“You want to feel safe to bring up difficult conversations and challenge a boss or a colleague in a way that isn’t going to be met with defensiveness and friction,” Cohen says.
Heliotropic effect leadership strategies
If you’re trying to be heliotropic in a work environment that has experienced nothing but salt, Cohen offers five ways to do so without veering into toxic positivity territory:
- Know you’re not crazy. If you’re reading up on a toxic, negative, salty environment and you see your work environment described, you’re not wrong.
- Find a colleague or confidant to talk to and help you figure it out, gain perspective and think through strategies. Make sure you’re in the best possible shape to endure a toxic environment and find allies.
- Don’t succumb to the temptation to go to the salty side. When you hear talk from people going down that toxic road, don’t join in the fray. Stay quiet.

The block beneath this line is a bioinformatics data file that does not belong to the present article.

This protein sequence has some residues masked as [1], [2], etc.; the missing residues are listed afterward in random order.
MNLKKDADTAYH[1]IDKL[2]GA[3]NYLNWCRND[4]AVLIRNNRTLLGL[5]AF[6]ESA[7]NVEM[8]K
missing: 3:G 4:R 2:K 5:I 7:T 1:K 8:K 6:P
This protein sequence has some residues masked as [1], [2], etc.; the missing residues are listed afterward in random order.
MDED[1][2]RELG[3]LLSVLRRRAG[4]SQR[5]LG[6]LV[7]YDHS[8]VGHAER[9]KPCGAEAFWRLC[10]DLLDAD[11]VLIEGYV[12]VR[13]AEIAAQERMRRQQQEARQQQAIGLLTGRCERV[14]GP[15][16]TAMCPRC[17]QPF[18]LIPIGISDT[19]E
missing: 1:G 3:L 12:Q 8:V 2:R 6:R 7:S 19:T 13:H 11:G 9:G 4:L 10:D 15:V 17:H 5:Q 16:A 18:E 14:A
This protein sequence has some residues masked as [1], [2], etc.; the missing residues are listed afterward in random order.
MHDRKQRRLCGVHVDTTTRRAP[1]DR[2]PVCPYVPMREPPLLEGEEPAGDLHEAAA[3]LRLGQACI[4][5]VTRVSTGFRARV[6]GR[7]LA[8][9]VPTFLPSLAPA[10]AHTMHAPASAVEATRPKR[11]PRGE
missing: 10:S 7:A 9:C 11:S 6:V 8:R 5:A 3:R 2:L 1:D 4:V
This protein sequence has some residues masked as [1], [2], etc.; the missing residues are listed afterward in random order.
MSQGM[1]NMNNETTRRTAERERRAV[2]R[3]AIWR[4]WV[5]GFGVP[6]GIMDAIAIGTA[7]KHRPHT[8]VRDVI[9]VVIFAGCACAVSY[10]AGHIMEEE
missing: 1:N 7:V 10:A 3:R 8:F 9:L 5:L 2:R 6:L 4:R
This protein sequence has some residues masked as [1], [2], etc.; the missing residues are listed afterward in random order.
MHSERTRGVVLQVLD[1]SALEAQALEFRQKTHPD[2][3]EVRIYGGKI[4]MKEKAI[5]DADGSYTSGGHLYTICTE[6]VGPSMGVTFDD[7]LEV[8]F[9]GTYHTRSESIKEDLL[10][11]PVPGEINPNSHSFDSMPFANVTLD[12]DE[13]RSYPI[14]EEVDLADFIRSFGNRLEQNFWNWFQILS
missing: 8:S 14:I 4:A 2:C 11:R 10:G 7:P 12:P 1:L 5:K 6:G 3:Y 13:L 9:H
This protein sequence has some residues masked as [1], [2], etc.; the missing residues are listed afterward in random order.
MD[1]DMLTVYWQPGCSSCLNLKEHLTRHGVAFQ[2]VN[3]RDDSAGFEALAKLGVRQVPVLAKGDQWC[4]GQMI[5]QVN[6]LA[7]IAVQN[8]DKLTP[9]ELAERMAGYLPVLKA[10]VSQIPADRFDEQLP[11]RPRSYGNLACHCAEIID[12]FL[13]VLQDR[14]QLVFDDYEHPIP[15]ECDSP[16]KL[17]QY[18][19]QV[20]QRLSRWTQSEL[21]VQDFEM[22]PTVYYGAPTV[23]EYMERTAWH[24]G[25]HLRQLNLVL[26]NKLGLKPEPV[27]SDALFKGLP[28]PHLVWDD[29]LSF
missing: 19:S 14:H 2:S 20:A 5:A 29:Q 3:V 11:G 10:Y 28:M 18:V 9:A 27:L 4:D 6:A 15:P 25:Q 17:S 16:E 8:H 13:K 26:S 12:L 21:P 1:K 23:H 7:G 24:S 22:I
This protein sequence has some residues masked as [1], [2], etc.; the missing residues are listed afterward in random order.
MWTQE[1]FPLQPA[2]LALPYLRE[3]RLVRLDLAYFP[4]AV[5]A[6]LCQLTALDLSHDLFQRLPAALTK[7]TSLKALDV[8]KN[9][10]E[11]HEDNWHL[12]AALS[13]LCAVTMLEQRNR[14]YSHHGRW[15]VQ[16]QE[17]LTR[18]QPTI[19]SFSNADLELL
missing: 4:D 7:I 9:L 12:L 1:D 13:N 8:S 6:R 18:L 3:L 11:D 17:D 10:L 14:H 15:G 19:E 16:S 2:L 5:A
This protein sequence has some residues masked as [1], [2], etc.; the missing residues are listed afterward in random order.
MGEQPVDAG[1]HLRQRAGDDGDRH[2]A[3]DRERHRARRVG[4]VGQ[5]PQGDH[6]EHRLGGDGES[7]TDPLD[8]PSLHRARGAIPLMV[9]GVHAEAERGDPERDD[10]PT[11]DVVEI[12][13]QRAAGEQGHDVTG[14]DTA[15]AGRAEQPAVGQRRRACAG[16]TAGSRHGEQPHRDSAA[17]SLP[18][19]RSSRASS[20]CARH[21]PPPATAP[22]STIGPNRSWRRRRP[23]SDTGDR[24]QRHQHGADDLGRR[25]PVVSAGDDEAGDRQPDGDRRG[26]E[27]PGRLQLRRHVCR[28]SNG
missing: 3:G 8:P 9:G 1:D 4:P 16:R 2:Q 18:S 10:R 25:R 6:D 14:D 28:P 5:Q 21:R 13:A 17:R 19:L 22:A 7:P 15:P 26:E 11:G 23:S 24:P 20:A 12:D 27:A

- Stay true to yourself and your values. Watch how it affects your confidence and make sure you’re not suffering from it emotionally or physically.
- If all else fails, make your plan to leave. It may take a while, but start to formulate a plan. If you can’t make it a better, healthier environment, you can’t change it. If you can’t influence the players to change, find another place to work.
How does one do damage control after spreading ‘salt’?
“When you say something negative and lose your temper, you have to immediately do the next right thing and apologize well,” Cohen explains. “You need to clean it up and not make any excuses. ‘What I said was inexcusable and I want to make amends.’ You have to want to [become heliotropic]…. You have to over-index on the positive. You’re never supposed to make people feel bad.” In Cohen’s TED talk, he concludes by asking his audience to focus on producing an “afterglow, rather than an aftertaste.” A heliotropic person has others basking in their warmth. Aspiring to bring more sunshine into our daily lives may sound idealistic, but the proof is there. Worth a try, isn’t it?